UNITED PETROLEUM SERVICE, INC., Appellant, v. Thomas PIATCHEK, Respondent.
Appellant, United Petroleum Service, Inc. (“United Petroleum”), appeals from the judgment of the Circuit Court of St. Louis County granting summary judgment in favor of Respondent, Thomas Piatchek (“Piatchek”). In the underlying case, United Petroleum brought a legal malpractice action against Piatchek alleging he filed an incomplete mechanic's lien account on its behalf. We affirm.
The following is the evidence from the record viewed in the light most favorable to United Petroleum:
On September 17, 2001, United Petroleum, a subcontractor, entered into a contract with Construction Remedies Corporation (“CRC”), under which United Petroleum agreed to “furnish equipment, materials and labor to install a complete fuel supply system” on property owned by Lackland Business Park, LLC (“Lackland”) and leased by MCI WorldCom, Inc. (“MCI”) (“the installation project”) for a lump sum of $61,571.23. The contract provided that “its terms will remain in effect until completion of the project and acceptance of materials and services provided under this contract by both [CRC] and [MCI].”
United Petroleum and CRC executed an addendum to the contract, under which United Petroleum agreed to provide an additional $5,000.00 worth of services for the installation project. In addition, United Petroleum provided $6,388.37 worth of other services for CRC for the installation project.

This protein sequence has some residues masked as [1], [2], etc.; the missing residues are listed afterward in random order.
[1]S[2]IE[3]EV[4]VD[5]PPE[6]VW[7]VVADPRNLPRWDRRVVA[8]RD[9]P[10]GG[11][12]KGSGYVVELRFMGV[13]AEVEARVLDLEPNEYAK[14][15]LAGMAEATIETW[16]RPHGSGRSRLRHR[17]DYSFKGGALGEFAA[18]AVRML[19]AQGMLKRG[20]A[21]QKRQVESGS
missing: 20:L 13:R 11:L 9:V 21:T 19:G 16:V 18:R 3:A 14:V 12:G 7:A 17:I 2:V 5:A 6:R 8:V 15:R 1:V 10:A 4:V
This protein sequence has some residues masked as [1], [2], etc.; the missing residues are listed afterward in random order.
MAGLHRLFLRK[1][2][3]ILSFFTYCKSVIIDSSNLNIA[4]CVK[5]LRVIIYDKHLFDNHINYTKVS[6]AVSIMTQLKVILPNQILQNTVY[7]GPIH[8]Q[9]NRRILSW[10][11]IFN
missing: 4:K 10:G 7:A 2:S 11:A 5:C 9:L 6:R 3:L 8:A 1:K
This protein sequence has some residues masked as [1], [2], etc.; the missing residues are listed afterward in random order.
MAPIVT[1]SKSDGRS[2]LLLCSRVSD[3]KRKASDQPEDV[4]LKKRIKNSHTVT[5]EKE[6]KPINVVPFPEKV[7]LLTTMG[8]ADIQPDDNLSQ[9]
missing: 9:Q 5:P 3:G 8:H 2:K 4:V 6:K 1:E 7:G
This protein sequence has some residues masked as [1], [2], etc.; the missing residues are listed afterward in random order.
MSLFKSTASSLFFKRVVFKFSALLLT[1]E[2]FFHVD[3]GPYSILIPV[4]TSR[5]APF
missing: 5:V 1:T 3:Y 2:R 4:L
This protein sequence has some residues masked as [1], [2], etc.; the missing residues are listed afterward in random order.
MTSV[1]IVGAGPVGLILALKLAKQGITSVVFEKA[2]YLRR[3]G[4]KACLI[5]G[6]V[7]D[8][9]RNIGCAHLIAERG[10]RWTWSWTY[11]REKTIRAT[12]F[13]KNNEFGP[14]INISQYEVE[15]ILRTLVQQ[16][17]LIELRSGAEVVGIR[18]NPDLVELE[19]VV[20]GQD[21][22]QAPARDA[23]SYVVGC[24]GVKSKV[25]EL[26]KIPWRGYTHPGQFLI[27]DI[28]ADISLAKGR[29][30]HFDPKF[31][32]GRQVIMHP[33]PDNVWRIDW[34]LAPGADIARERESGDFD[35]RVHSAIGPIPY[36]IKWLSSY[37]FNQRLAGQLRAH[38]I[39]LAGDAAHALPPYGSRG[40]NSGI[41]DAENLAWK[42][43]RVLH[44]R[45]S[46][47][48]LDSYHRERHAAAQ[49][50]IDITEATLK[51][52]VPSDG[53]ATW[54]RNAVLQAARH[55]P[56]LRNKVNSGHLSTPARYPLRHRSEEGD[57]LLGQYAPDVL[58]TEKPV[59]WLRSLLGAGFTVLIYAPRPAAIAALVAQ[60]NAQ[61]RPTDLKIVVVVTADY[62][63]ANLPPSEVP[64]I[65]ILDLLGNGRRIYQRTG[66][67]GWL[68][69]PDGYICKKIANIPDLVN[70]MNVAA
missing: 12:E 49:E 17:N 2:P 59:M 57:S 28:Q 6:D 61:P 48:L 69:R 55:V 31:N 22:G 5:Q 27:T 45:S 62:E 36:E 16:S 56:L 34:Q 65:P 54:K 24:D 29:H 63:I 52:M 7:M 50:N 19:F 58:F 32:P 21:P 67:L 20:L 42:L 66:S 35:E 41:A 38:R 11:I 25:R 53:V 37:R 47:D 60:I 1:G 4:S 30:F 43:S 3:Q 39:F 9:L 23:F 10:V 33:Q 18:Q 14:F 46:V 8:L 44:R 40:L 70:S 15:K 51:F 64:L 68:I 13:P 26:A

On or about February 1, 2002, MCI contacted United Petroleum to report that a sensor alarm was activated within the underground sump tank, which was part of the underground fuel tank system. The alarm was triggered by a leak in the sump tank. As a result, on February 1, 2002, a United Petroleum employee (“Hardesty”) worked for four hours attempting to repair the leak in the underground sump tank. This work involved pumping away 6,000 to 7,000 gallons of water that had accumulated around the outside of the underground sump tank and greasing the watertight seal on the sump tank's lid.